Typically, seams form a highly secure bond once melted together. Modified roofing systems are rated against fire, hail, and wind, making them resistant to damage during storms. 

Built-Up Roofing System

Built-up roofing systems have been around for well over a century, making them among the oldest on this list. These roofing systems consist of 3 to 5 layers for added protection. 

A built-up roofing system can perform exceptionally well in the most extreme climatic condition. These roofs have a wide range of high and low temperatures.

Metal Roofs

Commercial metal roofing is among the oldest roofing types on the market. In most cases, galvanized steel is used for this roofing system, although tin and aluminum may also be used.

Because metal roofing material is considerably light, contractors can install it on top of an existing roof. Once the installation is over, a coating can be added for protection against rust and UV radiation. The coating also adds waterproofing benefits to the roof.

Metal roofing systems are generally cost-effective, depending on the specific metal panels you opt for. The material is available in a wide variety of designs and colors.

Metal roofs are also remarkably stable and can withstand high winds and snow. And when you care for your metal roof well, it can last as long as 50 years.

Shingle Roofing

While shingle roofing is most popular for residential roofing, the material is also often used for steep-slope commercial roofs. Shingles are made from a variety of materials, including slate, metal, wood, plastic, asphalt, and ceramic. 

The two most common shingles types are asphalt and architectural.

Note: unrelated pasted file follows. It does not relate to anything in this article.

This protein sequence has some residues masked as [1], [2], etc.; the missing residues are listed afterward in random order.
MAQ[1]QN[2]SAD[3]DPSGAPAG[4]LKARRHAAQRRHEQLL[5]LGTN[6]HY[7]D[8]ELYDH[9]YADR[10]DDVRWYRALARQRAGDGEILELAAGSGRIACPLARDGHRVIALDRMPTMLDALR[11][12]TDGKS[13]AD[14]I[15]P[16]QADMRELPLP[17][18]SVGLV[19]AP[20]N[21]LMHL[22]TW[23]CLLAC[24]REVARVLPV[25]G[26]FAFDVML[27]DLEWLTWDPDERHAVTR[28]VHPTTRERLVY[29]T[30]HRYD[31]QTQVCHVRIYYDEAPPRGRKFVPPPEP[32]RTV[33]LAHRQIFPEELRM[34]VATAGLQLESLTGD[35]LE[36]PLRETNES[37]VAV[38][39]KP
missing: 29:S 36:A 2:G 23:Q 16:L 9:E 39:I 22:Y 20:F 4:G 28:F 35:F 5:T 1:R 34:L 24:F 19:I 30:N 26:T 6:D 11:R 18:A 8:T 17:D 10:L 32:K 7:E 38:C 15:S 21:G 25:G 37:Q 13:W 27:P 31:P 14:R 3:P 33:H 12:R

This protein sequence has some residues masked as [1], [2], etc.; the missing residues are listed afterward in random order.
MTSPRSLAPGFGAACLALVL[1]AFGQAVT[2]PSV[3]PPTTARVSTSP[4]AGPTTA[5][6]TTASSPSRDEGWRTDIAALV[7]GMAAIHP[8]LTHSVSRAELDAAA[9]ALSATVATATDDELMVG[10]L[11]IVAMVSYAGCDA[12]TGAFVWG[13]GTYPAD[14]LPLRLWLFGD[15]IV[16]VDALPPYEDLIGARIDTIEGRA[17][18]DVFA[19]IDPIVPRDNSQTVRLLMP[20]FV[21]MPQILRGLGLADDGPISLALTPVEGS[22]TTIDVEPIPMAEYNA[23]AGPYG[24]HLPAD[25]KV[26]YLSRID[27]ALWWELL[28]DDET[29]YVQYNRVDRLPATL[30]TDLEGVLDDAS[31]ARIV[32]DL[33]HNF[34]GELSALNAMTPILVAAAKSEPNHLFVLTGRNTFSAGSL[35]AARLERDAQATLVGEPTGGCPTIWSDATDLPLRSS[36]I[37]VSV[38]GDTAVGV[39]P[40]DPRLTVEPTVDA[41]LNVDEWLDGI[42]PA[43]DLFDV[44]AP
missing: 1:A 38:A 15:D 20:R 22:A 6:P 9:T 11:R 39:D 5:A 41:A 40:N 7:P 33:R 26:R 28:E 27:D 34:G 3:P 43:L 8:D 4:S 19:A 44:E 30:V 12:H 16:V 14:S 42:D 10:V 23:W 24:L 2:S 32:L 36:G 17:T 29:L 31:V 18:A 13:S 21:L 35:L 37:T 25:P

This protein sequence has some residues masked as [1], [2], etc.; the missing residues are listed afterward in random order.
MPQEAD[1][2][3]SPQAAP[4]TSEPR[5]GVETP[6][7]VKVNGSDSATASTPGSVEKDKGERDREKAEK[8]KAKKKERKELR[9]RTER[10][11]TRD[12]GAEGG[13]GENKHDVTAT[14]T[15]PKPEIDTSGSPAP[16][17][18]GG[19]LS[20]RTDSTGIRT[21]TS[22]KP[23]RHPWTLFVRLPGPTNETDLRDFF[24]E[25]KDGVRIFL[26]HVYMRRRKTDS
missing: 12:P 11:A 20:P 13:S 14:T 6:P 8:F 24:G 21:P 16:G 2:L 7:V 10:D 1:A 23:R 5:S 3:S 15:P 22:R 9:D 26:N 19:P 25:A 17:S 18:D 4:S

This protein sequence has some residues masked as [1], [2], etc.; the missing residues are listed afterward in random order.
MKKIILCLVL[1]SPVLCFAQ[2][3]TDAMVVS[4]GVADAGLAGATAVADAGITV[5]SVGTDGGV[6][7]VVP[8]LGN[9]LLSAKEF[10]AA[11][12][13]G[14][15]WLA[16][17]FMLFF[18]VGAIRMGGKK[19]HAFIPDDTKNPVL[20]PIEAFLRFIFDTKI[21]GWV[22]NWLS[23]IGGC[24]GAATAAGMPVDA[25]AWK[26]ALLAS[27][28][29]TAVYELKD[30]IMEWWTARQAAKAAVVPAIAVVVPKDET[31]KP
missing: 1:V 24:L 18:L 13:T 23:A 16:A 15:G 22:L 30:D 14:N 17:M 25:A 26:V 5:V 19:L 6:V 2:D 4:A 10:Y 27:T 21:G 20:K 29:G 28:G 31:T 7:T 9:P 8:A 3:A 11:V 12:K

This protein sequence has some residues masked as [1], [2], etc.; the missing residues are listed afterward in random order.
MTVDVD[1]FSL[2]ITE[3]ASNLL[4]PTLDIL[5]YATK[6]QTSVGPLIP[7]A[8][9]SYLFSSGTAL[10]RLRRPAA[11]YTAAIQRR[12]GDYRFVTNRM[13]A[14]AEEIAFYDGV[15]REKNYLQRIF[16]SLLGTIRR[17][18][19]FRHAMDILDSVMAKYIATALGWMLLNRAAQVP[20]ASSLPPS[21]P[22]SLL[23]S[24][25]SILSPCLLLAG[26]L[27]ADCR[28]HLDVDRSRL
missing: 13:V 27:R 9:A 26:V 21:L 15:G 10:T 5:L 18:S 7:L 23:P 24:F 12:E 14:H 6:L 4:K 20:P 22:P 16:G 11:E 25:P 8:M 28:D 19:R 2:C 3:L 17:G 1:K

Asphalt shingles are the more commonly used shingle type. They’re well-known for their affordability.

Architectural shingles are heavier and multilayered. They’re not only aesthetically more pleasing but also a lot more durable than their asphalt counterparts. As you’d expect, these shingles also cost more asphalt shingles. 

Shingle roofing systems come in a large variety of designs and colors. Commercial roof repair is also easy with these roofs as issues are easy to spot. 

Liquid Applied Roofing

Liquid applied roofing systems feature a membrane that’s constricted in place using resin and a reinforcing polyester. These roofs offer excellent waterproofing qualities. 

Installation of liquid applying roofing can happen in two ways. The material can be roller applied or sprayed on in two separate coats. One of the benefits of this roofing type is that it doesn’t emit strong or harmful odors, which means your business can stay open during installation.  

Know Which Types of Commercial Roofing to Use

As you have seen, there are many types of commercial roofing from which you can choose. Knowing the pros and cons of these roofing types helps you make the right choice when planning your next roof installation or replacement project.

Are you interested in reliable and affordable roofing solutions? Please, contact us today and get a free inspection and quotation from our roofing experts.